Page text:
SYDNEY (Reuters) – The National Australia Bank (NAB), ranked third in the country, has struck a groundbreaking deal that empowers its employees to work remotely, making it one of the world’s first private-sector institutions to offer legal protection for remote work, according to a union announcement on Friday.
As part of a comprehensive agreement guaranteeing pay hikes for 80% of its 32,000-strong workforce, NAB has committed to “supporting and encouraging work-from-home arrangements.” The Finance Sector Union (FSU) revealed that limitations have been placed on the employer’s grounds for refusal when it comes to such requests.
This landmark deal is a turning point in the global standoff between companies and their staff since executives began calling for an end to remote work setups that were initially put in place due to COVID-19. This week, even the Australian federal body responsible for determining public sector wages acceded to a union’s request for unrestricted work-from-home days.
However, the private sector has largely struggled to address this pressure point. Notably, an employee class action lawsuit against Amazon.com (NASDAQ:AMZN) seeking reimbursement for work-from-home-related expenses failed after the company mandated a return to the office.
Major Australian companies, including NAB and its larger rival, the Commonwealth Bank of Australia (CBA), have enforced minimum office attendance requirements. Nevertheless, the office vacancy rates in the country’s capital cities remain around one-sixth, significantly higher than pre-pandemic levels, underscoring deep-seated resistance.
The FSU asserted that this agreement represents a victory for thousands of bank workers and will exert pressure on other major Australian banks to meet the new standards set by NAB.
In response, a NAB spokesperson stated that the deal aligns with the bank’s guidelines since 2021, requiring employees to spend at least two or three days a week in the office. The spokesperson emphasized that “colleagues have the option to apply for flexible working arrangements” as stipulated by the country’s workplace laws.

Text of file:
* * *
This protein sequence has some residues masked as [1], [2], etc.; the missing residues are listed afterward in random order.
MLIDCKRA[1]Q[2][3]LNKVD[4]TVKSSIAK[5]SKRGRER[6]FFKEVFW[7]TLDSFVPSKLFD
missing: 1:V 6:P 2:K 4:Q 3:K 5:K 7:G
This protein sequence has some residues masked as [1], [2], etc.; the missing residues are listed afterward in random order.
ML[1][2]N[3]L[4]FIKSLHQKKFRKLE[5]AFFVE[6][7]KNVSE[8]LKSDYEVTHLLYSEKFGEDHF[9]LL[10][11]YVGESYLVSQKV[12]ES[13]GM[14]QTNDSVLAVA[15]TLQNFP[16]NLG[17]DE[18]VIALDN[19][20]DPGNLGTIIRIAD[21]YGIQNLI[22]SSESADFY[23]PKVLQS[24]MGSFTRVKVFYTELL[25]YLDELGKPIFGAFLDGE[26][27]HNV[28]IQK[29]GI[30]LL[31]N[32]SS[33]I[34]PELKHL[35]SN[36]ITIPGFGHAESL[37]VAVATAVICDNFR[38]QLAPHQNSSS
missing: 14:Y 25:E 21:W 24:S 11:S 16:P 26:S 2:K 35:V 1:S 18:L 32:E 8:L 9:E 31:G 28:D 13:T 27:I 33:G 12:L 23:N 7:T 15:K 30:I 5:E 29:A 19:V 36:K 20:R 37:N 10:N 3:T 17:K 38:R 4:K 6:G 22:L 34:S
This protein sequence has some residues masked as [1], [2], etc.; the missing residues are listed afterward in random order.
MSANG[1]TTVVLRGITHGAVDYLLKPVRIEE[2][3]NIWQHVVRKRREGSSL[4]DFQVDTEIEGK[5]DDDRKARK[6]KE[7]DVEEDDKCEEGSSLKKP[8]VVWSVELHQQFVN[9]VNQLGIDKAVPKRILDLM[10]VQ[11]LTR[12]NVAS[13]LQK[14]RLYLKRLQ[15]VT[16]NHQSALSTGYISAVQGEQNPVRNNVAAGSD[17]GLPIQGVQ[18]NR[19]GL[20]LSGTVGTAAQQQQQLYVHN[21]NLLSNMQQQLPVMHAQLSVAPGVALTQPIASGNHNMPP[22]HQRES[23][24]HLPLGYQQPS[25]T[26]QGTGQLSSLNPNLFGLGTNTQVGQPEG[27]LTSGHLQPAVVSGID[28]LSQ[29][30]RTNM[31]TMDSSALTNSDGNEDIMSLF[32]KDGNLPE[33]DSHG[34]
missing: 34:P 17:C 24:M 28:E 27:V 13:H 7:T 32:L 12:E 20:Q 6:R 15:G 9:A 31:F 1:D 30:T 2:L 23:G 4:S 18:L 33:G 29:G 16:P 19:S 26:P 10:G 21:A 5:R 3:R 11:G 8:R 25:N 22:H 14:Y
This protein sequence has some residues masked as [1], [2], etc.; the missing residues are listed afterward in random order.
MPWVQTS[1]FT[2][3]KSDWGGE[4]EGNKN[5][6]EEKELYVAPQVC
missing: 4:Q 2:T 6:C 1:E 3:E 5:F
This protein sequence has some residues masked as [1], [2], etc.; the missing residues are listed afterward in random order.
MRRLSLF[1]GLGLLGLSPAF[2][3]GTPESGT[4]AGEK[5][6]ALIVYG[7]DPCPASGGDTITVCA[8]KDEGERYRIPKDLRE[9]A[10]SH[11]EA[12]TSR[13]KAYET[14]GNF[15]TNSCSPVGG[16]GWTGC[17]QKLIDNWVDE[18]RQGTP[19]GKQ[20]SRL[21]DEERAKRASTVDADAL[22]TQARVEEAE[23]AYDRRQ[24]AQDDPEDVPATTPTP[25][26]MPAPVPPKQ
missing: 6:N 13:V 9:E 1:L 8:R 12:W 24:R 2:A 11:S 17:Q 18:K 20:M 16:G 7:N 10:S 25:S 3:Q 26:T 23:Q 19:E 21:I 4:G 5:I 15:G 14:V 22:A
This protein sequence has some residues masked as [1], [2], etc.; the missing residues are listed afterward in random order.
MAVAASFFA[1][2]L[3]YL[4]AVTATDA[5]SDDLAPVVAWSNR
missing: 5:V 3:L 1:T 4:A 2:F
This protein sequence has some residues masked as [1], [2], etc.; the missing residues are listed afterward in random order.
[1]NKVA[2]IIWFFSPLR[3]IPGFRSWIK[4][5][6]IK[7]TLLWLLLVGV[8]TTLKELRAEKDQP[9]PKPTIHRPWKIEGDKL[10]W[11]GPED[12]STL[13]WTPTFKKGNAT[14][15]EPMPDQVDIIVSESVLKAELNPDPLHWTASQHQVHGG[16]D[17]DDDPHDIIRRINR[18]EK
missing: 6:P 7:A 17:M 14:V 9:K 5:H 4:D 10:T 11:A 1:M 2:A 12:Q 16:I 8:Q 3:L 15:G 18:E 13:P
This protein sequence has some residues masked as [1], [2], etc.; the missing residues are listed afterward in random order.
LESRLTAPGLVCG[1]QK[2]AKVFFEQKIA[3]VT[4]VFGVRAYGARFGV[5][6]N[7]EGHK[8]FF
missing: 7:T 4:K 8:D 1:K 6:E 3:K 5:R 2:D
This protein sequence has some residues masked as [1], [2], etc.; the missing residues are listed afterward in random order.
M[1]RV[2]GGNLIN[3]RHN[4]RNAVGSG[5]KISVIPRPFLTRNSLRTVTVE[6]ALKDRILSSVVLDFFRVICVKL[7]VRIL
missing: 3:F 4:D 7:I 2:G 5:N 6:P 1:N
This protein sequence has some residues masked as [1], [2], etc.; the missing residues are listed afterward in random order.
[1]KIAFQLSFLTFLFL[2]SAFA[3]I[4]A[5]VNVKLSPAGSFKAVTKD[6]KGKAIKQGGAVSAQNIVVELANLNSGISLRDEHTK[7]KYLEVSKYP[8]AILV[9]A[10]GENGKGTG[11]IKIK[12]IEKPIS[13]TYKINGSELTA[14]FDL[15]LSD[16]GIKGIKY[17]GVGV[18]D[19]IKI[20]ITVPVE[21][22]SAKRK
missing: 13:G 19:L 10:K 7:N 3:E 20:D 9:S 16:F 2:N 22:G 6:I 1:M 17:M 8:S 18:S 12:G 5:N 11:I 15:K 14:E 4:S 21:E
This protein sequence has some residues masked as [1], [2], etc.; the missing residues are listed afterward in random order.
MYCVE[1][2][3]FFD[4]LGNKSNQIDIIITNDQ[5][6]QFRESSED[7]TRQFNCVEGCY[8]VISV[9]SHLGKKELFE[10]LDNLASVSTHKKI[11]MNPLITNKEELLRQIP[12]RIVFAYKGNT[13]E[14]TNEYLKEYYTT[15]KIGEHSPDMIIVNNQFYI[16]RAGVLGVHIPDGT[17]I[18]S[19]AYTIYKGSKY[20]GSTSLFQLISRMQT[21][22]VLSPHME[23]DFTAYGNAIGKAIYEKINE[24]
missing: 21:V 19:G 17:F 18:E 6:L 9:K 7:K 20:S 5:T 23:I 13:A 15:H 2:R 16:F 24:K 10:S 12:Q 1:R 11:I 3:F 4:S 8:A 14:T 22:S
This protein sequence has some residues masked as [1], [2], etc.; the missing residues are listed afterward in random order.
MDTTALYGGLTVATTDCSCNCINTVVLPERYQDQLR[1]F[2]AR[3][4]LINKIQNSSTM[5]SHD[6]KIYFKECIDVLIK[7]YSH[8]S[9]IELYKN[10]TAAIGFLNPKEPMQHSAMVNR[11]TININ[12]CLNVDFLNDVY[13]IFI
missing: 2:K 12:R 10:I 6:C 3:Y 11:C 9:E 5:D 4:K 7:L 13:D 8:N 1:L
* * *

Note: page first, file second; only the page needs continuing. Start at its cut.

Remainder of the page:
Just two days after the FSU filed a complaint against the Commonwealth Bank of Australia (CBA)—the country’s largest bank with 49,000 employees—with the industrial regulator over a directive to return to the office at least 50% of the time starting this month, this agreement was reached.
The union argued in its complaint to the Fair Work Commission that CBA’s directive would force employees to spend more on commuting and childcare, as well as lose two to three hours each day in travel time.
Responding to the complaint, a CBA spokesperson affirmed the bank’s respect for its existing union agreement and matters that require consultation.
“Flexible working options remain available, as they always have, and we’ll continue to consider personalized arrangements for our people,” the spokesperson added.
Meanwhile, the second-ranked bank, Westpac, and the FSU are currently in negotiations for a new enterprise agreement that also addresses the question of allowing remote work, the union disclosed. (This story has been refiled to correct syntax and add a dropped word in paragraph 10)